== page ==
This event is sponsored by The Department of Art and Art History, NEH Professorship Funds, and the Department of Art and Art History Visiting Artist Committee.

Artist Lecture: Participating Artist Biographies

Project designer and director Roger May will be joined by participating photographers Pat Jarrett, Megan King, George Etheredge, and Lou Murray to discuss the how the project was conceived and the role of photography in visualizing Appalachia.

Roger May is the organizer of this exhibition, and his photographs, essays, and interviews have been published by The New York Times, National Geographic, The Oxford American, The Guardian, Le Monde diplomatique, THE WEEK, The Bitter Southerner, fototazo, BagNewsNotes, Appalachian Heritage, and others. In February 2014, he started the crowdsourced Looking at Appalachia | 50 Years After the War on Poverty project. May’s personal work and his writing about Appalachian photography have been widely published both nationally and internationally, and he has also published two books which include his photography and writing.  He regularly gives lectures related to this show, Appalachian photography, and the state of contemporary photography has also served as instructor for the Center for Documentary Studies at Duke University.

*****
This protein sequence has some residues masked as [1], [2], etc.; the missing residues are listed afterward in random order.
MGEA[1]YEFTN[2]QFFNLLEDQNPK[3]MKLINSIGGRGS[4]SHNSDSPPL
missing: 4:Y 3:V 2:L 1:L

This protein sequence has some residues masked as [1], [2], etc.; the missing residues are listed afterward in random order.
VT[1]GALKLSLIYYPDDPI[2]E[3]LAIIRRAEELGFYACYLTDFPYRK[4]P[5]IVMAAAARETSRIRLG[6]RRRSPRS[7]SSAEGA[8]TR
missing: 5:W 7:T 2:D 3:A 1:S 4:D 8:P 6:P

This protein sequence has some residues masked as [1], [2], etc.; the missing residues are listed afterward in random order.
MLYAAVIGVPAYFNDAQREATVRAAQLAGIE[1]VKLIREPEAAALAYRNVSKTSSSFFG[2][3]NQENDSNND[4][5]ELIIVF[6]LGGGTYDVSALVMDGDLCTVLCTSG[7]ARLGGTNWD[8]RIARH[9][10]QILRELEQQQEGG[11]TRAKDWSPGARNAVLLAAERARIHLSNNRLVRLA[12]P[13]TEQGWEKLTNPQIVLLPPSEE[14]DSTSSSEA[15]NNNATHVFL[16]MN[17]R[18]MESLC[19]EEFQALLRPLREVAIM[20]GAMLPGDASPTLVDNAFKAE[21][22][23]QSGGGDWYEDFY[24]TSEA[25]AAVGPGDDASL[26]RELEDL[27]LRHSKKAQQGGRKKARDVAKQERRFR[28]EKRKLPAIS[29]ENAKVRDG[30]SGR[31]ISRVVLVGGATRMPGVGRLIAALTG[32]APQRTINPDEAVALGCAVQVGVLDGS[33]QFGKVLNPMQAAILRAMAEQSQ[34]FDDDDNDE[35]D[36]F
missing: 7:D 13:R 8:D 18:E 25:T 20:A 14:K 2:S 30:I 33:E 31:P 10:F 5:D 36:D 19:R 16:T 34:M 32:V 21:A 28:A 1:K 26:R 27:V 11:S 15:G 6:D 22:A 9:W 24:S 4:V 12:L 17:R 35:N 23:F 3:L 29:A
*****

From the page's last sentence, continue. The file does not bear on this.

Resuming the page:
Pat Jarrett is a photographer and editor working with the Virginia Folklife Program at the Virginia Foundation for the Humanities. His work has been published by the Washington Post, The New York Times, The Guardian in London, National Public Radio and The Christian Science Monitor among others. He has appeared on The Daily Show with Jon Stewart and CNN. His work has also been recognized by the Virginia News Photographers' Association and the Horizon Interactive Awards.

Megan King received her BFA from ETSU in 2013, and since that time she has had several solo and group exhibitions regionally focused on Hispanic Appalachia.  Megan has also taken part in many group exhibitions and her work has been published in POLITICO, Oxford American, NPR, The Daily Mail, and others.

George Etheridge is currently a BA candidate in photography at UNC Asheville.  His projects on the Asheville Peace Garden and his series Mountain Men have been published in The Asheville Citizen Times, Mountain Xpress, and Modern Farmer Magazine.  George is an intern with Black Mountain College Museum and works as a freelance photographer for The Asheville Citizen Times and the Mountain XPress.  George has been selected to attend the prestigious Eddie Adams Workshop this year, the premiere photojournalism workshop, shaping its 100 young attendees into professional and award-winning photographers over a long weekend each year in upstate New York.

Lou Murrey graduated from UNC Asheville in 2013 with her BA in photography.  Earlier this year, Lou published The Blue Ridge Farm Book through the Blue Ridge Women in Agriculture and the Blowing Rock Art and History Museum.  Her work has been published in North Carolina Folklore Journal, The Sun, WNC Magazine, and All About Women Magazine.  Lou is a contributer for Looking At Appalachia, 2015.

This event is sponsored by NEH Professorship Funds and the Department of Art and Art History Visiting Artist Committee.